The streets in downtown Jonesborough were relatively quiet Saturday morning, but every few minutes echoes of laughter, gasps and clapping could be heard filtering through the historic buildings like music from the big white tents at the 41st National Storytelling Festival.
While street food vendors were in preparation mode to serve the next slew of people exiting tents in a hurry to get a prime seat in another tent, volunteer coordinators of the event patrolled the grounds.
Storyteller Syd Lieberman, while in the early slot inside the Courthouse Tent at 10 a.m., already had a huge audience in fold-out chairs, as they waited eagerly with friends and family members for him to start his show.
In between the Courthouse and Creekside tents, Ilsa Dickinson, of Lake Worth, Fla., was examining a map and lineup of storytellers and said she was trying to figure out what tent to visit next.
As a first-time attendee of the festival, Dickinson said she was talked into coming by a friend and said she was having a good time.
“I have a friend who’s been here many, many times,” she said. “She has been after me to come to this festival for a long time.”
Participating in storytelling talks from about 9 a.m. Friday to around 1 on Saturday morning, Dickinson said it’s been a full experience and said she’s liked all of the storytellers she’s seen.
“I’ve enjoyed everyone of them, but Bil Lepp is one of my favorites and Tim Lowry was just great,” she said. “I went to the Midnight Cabaret (on Friday night). That was really wonderful. The audiences are very appreciative and (are) having a good time. I hope to bring my daughters back. I’m going to the ghost story tonight and (one of her daughters is) really interested in that kind of thing, so I’m hoping that she might come back with me some year.”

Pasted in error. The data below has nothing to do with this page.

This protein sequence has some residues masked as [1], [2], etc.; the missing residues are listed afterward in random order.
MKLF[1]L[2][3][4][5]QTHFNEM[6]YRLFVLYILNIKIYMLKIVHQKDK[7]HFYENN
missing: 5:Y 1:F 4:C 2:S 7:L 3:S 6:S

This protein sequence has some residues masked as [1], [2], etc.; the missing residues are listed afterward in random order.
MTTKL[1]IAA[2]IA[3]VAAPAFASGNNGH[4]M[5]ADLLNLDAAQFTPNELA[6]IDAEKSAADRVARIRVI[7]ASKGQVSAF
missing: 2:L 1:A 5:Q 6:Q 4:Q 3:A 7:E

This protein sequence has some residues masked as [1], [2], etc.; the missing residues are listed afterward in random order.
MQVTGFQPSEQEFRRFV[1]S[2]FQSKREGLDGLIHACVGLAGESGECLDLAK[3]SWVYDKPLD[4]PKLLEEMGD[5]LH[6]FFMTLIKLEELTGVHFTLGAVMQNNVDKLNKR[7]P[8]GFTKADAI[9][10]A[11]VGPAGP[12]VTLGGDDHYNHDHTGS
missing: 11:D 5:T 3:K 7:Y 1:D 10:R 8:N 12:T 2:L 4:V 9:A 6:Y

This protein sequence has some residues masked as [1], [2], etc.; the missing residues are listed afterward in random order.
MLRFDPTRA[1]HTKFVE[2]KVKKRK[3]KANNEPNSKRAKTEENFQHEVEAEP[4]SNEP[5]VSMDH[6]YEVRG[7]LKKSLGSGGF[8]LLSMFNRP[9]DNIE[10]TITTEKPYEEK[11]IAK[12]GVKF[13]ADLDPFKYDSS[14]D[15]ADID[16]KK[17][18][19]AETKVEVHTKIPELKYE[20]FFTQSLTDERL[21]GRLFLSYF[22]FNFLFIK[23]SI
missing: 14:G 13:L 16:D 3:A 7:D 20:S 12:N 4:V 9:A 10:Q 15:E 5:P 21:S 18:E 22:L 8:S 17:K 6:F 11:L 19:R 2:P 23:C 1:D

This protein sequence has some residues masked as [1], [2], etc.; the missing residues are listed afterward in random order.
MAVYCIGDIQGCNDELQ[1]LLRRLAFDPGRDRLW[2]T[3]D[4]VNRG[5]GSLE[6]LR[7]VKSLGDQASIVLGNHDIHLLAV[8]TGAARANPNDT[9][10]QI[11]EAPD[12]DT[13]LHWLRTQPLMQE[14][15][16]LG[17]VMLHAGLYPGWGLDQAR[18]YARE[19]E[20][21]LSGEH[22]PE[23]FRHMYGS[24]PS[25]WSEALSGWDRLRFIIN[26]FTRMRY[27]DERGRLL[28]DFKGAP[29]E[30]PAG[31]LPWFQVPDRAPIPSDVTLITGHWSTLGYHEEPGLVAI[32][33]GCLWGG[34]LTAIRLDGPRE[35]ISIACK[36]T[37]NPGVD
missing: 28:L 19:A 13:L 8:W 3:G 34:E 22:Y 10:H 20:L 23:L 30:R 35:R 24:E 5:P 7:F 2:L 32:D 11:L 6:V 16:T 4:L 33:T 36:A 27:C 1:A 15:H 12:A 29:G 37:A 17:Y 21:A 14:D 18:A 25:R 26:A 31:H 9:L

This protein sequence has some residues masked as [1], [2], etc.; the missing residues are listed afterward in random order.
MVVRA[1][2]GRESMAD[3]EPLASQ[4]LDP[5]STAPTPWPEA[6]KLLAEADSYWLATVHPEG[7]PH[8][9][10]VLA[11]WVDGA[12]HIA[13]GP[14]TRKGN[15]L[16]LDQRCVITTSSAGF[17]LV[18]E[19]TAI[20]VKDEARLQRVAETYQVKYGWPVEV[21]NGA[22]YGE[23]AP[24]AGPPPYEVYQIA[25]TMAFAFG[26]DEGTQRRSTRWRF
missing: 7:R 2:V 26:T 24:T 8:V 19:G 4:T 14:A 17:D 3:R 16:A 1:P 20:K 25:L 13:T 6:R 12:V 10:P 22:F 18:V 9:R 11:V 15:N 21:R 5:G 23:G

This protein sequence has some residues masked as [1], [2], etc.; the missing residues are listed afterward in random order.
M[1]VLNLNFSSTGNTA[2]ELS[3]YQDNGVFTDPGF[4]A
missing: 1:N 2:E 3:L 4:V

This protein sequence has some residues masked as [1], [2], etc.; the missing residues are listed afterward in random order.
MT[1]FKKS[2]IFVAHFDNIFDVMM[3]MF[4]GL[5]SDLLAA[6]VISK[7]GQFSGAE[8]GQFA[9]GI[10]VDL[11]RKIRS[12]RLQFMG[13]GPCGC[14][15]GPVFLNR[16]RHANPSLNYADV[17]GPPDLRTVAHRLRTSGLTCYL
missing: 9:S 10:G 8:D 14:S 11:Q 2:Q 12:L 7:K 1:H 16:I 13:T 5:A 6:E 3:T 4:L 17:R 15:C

Sitting on a bench seat in the shade just up the street from the Courthouse tent were two storytelling festival pros, Frances and Keith Rice of Colliers, W.Va., who said they had been coming to the event for nearly 30 years.
“We’ve been coming for a long time,” Frances said. “We just enjoy the stories. We’ve heard some excellent (storytellers) over the years.”
She said while the couple has a total of eight grandchildren, only five grandchildren and two of her children were able to make the trip this year.
“We camp over at Davy Crockett campground and that’s one of the best aspects (of the festival) is being with our family,” Frances said. “We’ve built lots of memories with our grandchildren. We just look forward to it every year.”
As Sheila Kay Adams took a bow after finishing her 10 a.m. set at the College Street tent, audiences quickly exited the tent, while others invaded the area, bring with them a variety of food and drinks.
Toting a guitar case to the stage for setup was storyteller the Rev. Robert Jones, who performed from 11:30 a.m.-12:30 p.m.
“This morning, my wife and I are going to do a piece we do called “Going to Church — Growing up Baptist,” Jones said. “It’s the idea of music that we heard growing up in the church specifically in a black church. It’s a lot of fun.”
He said he first came to the festival as a new teller around five years ago and said he enjoys performing at the storytelling event.
“You should never take it for granted,” Jones said. “As storytellers, we all come from different perspectives and we have greatly talented storytellers from all over the world who come to this place because it’s so special. Just to be one of those (tellers) is a privilege and an honor and I don’t take it lightly. When you come here you start to feel the tradition, you feel the history of the place. People are so friendly. It’s kind of a magical place, so we really enjoy being here.”
The festival continues today from 10 a.m.-4:30 p.m. in the Courthouse, College and Library tents. For more information, call the International Storytelling Center at 800-952-8392, ext. 221.